Hacking is a Growing Threat
We all hear the all too frequent news stories about different websites and businesses getting hacked.
Only recently we’ve had the NHS, BA, Facebook, Amazon & Google+…. and they are the ones who own up to it!
If these large multinationals can get hacked then anyone can.
The question these days is not so much whether you will be hacked as to when it will happen to you.
We all have so many accounts online, some important and others less so.
How Hackers Work
Hackers want your data. Websites you use and shop on all hold differing amounts of personal data about you…. much of which can be used against you elsewhere online.
While some hackers are little more than trouble makers… in all likelihood youngsters honing their hacking skills, others are much more damaging, costing businesses and individuals a fortune.
Hacking can take different forms, but the most common are straightforward data swipes to collect millions of personal records.
Others may redirect websites to porn or retail sites where the hackers earn affiliate commissions when people spend money.
Yet others use ransom processes to hijack websites, demanding a fee to unlock the site again.
While the hack itself may take different forms, the methods of entry are often very similar.
There are only a few ways to access a website or platform; either log in to the front end (as a user might do) or log into the back end server as an administrator (direct server access).
The third option is to hack a database directly.
Databases hold all of the data used by a website or online service and often reside in a different location to the website itself.
The website or platform connects to the database using login settings that like any online login are hackable.
How Most People Get hacked
We are as people quite lazy. We take shortcuts when we can and online is no exception.
Because of the hassle of storing and remembering lots of different passwords, we quite often opt for the easy route and use the same, memorable password for several sites.
This makes your life much easier….. for a while at least.
The downside of reusing the same password is that if one website gets hacked and a hacker gets hold of your email address and password, he instantly has access to all the other sites too.
Most people don’t think about this…..
On the dark web you can buy lists containing literally billions of known emails and passwords…… readily for sale……. ready for the next hacker to plug them into his bot software and begin his “Brute Force Attack” on all the sites he can find.
It is amazingly quick to happen and the hacker can leave his hack running, returning hours later to see what he has got into so far.
Once he has a password that you have used elsewhere he will lock you out of your twitter account and use it to promote porn or whatever he is selling. He’ll do the same with your Facebook account. He’ll use your eBay account to set up thousands of pounds of Ads to sell products that don’t exist and order thousands of pounts worth of goods on Amazon too.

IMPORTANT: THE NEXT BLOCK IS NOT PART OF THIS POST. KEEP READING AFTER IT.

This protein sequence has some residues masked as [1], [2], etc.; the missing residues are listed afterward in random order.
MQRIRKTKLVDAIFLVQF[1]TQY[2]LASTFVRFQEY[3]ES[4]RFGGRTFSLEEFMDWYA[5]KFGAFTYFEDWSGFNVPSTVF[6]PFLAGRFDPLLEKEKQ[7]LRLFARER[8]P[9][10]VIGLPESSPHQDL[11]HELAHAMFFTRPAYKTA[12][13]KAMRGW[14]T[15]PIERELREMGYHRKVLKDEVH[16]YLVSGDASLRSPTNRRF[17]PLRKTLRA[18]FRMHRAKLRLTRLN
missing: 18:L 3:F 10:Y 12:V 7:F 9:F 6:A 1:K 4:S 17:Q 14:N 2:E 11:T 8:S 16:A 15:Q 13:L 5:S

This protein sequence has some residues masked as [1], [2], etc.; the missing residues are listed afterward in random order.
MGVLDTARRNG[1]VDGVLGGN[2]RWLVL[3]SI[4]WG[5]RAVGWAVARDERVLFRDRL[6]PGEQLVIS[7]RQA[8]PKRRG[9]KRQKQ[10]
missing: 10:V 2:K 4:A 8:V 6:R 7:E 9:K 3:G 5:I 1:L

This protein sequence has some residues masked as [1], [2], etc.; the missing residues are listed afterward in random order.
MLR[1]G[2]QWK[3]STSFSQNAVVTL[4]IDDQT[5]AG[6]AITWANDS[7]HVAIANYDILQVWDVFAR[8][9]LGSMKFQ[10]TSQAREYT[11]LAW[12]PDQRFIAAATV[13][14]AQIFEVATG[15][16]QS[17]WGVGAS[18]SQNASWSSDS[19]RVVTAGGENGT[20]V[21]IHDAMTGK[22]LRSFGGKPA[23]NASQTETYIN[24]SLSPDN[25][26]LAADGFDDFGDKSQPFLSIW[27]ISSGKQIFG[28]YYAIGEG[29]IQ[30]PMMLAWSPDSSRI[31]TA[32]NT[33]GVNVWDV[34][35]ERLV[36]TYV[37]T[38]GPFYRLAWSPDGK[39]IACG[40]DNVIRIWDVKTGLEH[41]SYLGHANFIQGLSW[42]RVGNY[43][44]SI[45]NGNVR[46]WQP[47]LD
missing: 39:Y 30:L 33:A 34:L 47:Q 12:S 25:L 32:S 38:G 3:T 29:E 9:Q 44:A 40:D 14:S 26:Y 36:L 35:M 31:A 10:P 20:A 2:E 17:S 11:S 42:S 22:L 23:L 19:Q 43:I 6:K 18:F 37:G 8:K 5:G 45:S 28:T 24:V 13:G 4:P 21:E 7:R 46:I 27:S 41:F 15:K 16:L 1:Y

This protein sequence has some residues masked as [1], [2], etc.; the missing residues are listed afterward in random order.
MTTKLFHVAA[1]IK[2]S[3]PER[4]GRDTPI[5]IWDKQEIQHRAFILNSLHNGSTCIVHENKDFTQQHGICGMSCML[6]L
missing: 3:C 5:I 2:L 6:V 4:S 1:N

He will access your website, redirecting all your traffic to porn or product selling sites and pages.
He can even access your PC and lock you out of it, holding you to ransom.
Most people think that email attachments are the most common form of hacking but this is rapidly being overtaken by data breeches.
Did you know….
Many of the seemingly harmless quizes on Facebook are actually fyshing exercises…… please can I have your mothers maiden name and your first pet’s name so I can make up your “Porn Name”?…… what are the two most common security questions online?
Here is your password: 1234qwerty
In recent years though websites have forced people to upgrade to stronger passwords (capital letter and a character)….. so your new password became this: 1234Querty!
It is marginally harder to guess…… but few if any hackers go to the trouble of trying to guess a password.
This site will still be difficult to get into as long as you don’t use the password anywhere else.
A completely random password of 16 or more characters is the safest format to use.
The best thing you can do to protect yourself is to use different passwords on each website that you visit.
This limits the access that a hacker can gain to one site only.
As soon as you reuse a password, you are opening yourself up to increased risk.
Generate unguessable, random passwords using: https://passwordsgenerator.net/
Save them offline or use; Norton Password Manager
…. or a similar, secure password manager to keep your data safe.
If you back up your computers, phones and tablets on a regular basis then you will be able to restore all of your bookmarks, history and remembered log ins should you have to replace your computers or device.
The same technology that hackers use against you, can keep you safe online.
Many sites are increasingly offering 2-step authentication. This means that in addition to your login info, you use an App on your phone to generate a 6 digit code that changes every 60 seconds.
This means that a hacker will need to know your login info AND have access to your mobile phone too.
This is a very secure way to protect your accounts and is becoming more popular.
If you only take one thing away from this article, change your passwords so that each one is random and unique to each site.